Review: Sara Bareilles charms the Mohegan Sun

by MIKE CHAIKEN

EDITIONS EDITOR

Sometimes, well many times, an artist in concert prefers to let the music do the talking. They may offer some prepared between songs patter. They may even offer up some periodic acknowledgement of appreciation to the crowd.
But no matter how pleasant, it’s clear their actions are taken because they know it’s expected of them.
At Sara Bareilles’s show at the Mohegan Sun Arena on Oct. 12, her conversational approach did not seem like an obligation. Her rapport seemed genuine in its off-the-cuff approach. She clearly was over the moon to stand before a packed house and to experience the loving appreciation of her fans. Her stage patter was driven by her own joy over the opportunity to perform.
The show was much more intimate than what one would expect from an arena show inside a casino. At times, Bareilles seemed as if she were on stage in cabaret show at a small club hidden away inside New York City. This is truly a testament to her winning personality as well as her tunes.
Intimacy is a definite plus for Bareilles. Her music fits most comfortably in small places.
Even though some songs will offer a pop appropriate beat or crescendo like “Love Song,” “Brave” or “King of Anything,” most of her songs are subtle with different musical textures moving in and out.
One of the highlights of the evening was her suite of songs from her stage musical, “Waitress.” She performed “Soft Place to Land,” “You Matter to Me” and “Bad Idea.” The songs demonstrated Bareilles’s facility with different musical traditions, but none of them typical for a Broadway show. The songs also demonstrated her ability to build texture into her arrangements.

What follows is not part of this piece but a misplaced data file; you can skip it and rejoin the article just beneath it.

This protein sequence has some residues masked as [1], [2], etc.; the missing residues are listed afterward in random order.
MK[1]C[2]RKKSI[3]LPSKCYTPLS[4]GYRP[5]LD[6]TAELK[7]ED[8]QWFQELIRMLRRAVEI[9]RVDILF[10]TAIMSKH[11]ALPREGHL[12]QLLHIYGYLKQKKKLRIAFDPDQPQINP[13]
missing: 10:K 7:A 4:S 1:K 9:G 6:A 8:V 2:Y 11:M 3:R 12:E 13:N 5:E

Songwriting is definitely key for Bareilles. Her melodies and lyrics offer small tales rather than grand and broad themes. We hear about a woman stirring cinnamon in her coffee as she ponders a man she once wanted (“Poetry by Dead Men“). We step inside a tale of a woman saying farewell to a narcissist when she realizes he’s no good for him (“Wicked Love”).
The audience was filled with women and that’s probably due to Bareilles ability to write about women from a strictly women’s point of view. It’s a pure voice that clearly is relatable to her fans.
The one dimension of her show that impressed me most was her ability to express such pure emotion with her voice. There were several moments during the course of the show where I was on the verge of shedding a tear. Her performance of “Orpheus” from her latest album “Amidst the Chaos” had me closest to the edge.
Another testament to how entertaining the show was I never felt the desire to take out my phone and check my email or social media. Her performance had me focused on what was on stage and not what was happening in cyberspace.
Sara Bareilles is not one of those artists who light up social media or entertainment news shows. She is low-key and modest. But her show at the Mohegan Sun Arena demonstrates that the singer-songwriter’s talents loom large.
Emily King opened for Sara Bareilles with a charming intimate set that offered a hint of what was to come when the headliner took the stage. King performed a set of soulful jazzy music that reminded me of some of the smooth R&B groups, such as Loose Ends and Five Star, that seemed to drop from the sky out of London in the 1980s. Her sound was more organic that the sounds typically found on the hot list of streaming music found on the web today.
PHOTOS by MIKE CHAIKEN

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